Jim Rash interviews 'Breaking Bad''s Vince Gilligan and Bryan Cranston on 'Writers Room'
Jim Rash interviews 'Breaking Bad''s Vince Gilligan and Bryan Cranston on 'Writers Room'

This is my idea of a good time: a smart TV series about my fave TV shows and the writers who write them. So far I've seen three half-hour episodes (presented by The Sundance Channel and Entertainment Weekly). Each show features Oscar-winning screenwriter Jim Rash ("The Descendants")-- who also acts on "Community" and wrote, directed and stars in summer hit "The Way, Way Back"-- gently interviewing the showrunner and various writers and usually one star of a hit show. They talk shop, and luckily Rash--who is sharp, funny and curious--has a good sense of how to get entertaining intel out of these gifted people. (See video preview below.)

"That comes from my improv background," he says. "The core of it is listening, giving and taking, hear what they have to say and add to that. It's also a product of being a writer with a desire to know all things about writing these shows. Any holy grail piece of advice is welcome." Each show, which is edited down from an hour and a half, took on a different tone, he says, "following the different dynamic of that group." They're not talking down to the audience, assuming that they either know the shows or may be writers interested in the process.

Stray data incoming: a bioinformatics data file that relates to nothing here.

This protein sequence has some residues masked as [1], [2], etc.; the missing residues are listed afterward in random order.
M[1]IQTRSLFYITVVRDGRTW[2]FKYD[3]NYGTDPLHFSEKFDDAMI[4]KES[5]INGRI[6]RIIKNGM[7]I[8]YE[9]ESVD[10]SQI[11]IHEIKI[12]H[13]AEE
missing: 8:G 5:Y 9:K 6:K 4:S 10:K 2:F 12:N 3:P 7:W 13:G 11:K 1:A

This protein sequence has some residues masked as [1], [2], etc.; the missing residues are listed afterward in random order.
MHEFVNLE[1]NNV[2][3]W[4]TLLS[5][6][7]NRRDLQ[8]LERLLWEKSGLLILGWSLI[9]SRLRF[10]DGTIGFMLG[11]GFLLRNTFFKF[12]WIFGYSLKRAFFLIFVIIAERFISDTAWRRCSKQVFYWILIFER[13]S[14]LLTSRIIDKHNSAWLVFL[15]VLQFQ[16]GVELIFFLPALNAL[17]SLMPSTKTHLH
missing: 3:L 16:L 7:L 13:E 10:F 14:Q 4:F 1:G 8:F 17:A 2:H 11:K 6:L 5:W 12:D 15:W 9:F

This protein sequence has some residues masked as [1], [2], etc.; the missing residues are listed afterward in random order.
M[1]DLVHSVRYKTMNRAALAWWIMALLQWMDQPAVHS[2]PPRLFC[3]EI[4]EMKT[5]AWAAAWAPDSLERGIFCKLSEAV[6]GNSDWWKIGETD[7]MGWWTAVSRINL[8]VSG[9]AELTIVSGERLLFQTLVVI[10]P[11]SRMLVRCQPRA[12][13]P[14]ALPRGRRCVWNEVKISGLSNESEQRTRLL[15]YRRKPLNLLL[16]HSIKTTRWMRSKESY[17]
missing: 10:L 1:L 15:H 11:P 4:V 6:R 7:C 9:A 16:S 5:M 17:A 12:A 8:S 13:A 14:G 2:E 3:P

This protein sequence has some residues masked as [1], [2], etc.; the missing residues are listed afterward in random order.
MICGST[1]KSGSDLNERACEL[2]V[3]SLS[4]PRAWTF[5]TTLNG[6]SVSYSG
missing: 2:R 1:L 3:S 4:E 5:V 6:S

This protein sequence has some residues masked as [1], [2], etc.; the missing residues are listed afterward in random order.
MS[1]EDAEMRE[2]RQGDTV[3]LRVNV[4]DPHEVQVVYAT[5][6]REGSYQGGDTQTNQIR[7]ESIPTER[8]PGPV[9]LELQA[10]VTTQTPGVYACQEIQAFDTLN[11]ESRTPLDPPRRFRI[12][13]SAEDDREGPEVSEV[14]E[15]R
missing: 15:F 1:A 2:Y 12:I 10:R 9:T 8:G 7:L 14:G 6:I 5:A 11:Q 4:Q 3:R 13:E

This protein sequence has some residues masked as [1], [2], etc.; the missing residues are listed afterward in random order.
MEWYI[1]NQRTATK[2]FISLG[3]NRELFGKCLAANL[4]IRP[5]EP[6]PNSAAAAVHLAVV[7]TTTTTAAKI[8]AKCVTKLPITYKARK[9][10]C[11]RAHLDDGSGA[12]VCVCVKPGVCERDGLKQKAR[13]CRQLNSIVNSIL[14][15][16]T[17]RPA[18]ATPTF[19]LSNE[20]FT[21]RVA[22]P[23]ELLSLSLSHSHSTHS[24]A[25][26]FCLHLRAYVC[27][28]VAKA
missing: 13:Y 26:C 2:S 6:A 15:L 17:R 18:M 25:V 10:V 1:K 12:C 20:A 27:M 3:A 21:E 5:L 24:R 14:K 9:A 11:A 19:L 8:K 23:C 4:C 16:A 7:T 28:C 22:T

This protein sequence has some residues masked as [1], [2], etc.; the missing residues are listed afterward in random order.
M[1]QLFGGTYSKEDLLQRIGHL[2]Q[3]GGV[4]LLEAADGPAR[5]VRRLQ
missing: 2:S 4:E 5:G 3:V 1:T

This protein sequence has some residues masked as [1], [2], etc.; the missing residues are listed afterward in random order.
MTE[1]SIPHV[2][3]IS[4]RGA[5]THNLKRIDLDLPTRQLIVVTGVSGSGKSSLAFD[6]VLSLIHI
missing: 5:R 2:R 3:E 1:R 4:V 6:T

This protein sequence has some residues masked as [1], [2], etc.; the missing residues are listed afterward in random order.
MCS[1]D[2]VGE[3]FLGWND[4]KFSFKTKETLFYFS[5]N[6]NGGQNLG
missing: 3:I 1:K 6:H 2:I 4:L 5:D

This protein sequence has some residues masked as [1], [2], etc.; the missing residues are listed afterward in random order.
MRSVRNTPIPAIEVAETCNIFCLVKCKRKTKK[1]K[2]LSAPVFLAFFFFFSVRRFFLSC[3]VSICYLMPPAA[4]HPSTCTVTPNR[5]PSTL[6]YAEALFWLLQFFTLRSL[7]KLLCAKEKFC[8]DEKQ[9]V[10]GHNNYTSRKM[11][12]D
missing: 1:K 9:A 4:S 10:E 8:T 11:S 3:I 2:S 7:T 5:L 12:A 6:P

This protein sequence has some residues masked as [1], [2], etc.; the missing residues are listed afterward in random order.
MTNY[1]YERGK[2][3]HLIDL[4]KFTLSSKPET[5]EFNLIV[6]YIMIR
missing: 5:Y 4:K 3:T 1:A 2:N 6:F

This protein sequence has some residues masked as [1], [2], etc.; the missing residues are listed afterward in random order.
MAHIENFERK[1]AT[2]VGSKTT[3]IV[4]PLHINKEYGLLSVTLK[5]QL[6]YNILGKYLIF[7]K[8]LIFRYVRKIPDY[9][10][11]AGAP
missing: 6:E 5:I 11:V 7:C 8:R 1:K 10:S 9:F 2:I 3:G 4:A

EW editor-in-chief Jess Cagle, who leapt at this opportunity for co-branding as well as cross-pollinating material in EW and its website, pops in at the end of each show for one last question. 

The debut episode for July 29 at 10 PM is about "Breaking Bad," with 62 episodes in the can, which just happens to be returning to the air for its ultimate season. Creators Vince Gilligan and Tom Schnauz went to NYU Film School together, worked on "X-Files," and cooked up the plot about turning a mild Mr. Chips into a meth-cooking Scarface. At the time, Gilligan was working his way out of "the world's worst midlife crisis," he says. Everyone turned them down, saying things like, "we love this story but if we buy it we will be fired." 

AMC, though, which was prepping "Mad Men," went for it. Bryan Cranston, who has won three Emmys so far for playing Walter White, was so taken with the pilot script that he arranged for his interview to be moved up in the schedule. "I wanted to get in there and lift my leg on the material," he said. "Mark it with my scent." 

One of the big rules broken in this series is the very idea of changing a character so radically. Apparently it just isn't done. Nor do most actors tattoo the show on their body, but Cranston got the iconic BrBa tattoo in a discreet place that wouldn't show. "It's the greatest role I'll ever have in my life," he says. "It's my own little talisman." (He shows us.)